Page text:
Our alumni tell us that courses in African American and Diaspora Studies provide excellent preparation and foundation not only for graduate work in the humanities and social sciences, but also for careers in a number of fields, including traditional areas, such as business, education, health care, law, journalism, social work, and politics. Because the African Diaspora has so deeply influenced the making of the world today, it is an ideal field for students wishing to work in public and private organizations that investigate issues of far-reaching significance and consequences in the United States and beyond. Moreover, African American and Diaspora Studies also uniquely prepares students for positions in many of America's premier museums, cultural centers, and historic sites, as well as in the array of industries that market to African descent people, such as advertising, film, and music. Students gain a diversity of knowledge, coupled with cultural awareness about global and multiethnic societies, which translates into clear advantages and assets, leading to multiple career opportunities and paths. For more information on the career opportunities available to AADS majors and minors, please go to the following link: http://www.blackpast.org/?q=special/what-can-i-do-black-studies-major-222-answers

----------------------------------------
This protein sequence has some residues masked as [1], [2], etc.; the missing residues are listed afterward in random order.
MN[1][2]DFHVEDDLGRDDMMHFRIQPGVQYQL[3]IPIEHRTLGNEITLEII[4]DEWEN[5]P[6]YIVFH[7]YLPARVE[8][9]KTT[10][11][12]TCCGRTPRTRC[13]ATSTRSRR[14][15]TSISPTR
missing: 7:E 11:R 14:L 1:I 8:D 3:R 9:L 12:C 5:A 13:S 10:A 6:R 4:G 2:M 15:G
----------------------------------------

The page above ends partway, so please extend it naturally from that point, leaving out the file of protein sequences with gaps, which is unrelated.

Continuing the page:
Where Are They Now? (Featured AADS Graduates)
Jessica Brown '12 majored in African American and Diaspora Studies. She is pursuing graduate studies at the Peabody College of Education and Human Development.
Nate Marshall '12, a double major in African American and Diaspora Studies and English, studied abroad on our Cape Town, South Africa program. He won a Fulbright in the spring 2012 to serve as a teaching assistant in South Africa. He declined the Fulbright in order to pursue a fully-funded Masters in Fine Arts (MFA) at the University of Michigan. An accomplished poet, he is featured in the critically acclaimed documentary, Louder Than a Bomb.
Below is a sample of books used in our 101 Introduction to African American and Diaspora Studies course:
James Baldwin, The Fire Next Time
Aimé Césaire, Discourse on Colonialism
W. E. B. Du Bois, The Souls of Black Folk
Harriet Jacobs, Incidents in the Life of a Slave Girl
Walter Rodney, How Europe Underdeveloped Africa
Eric Williams, From Columbus to Castro: The History of the Caribbean, 1492-1969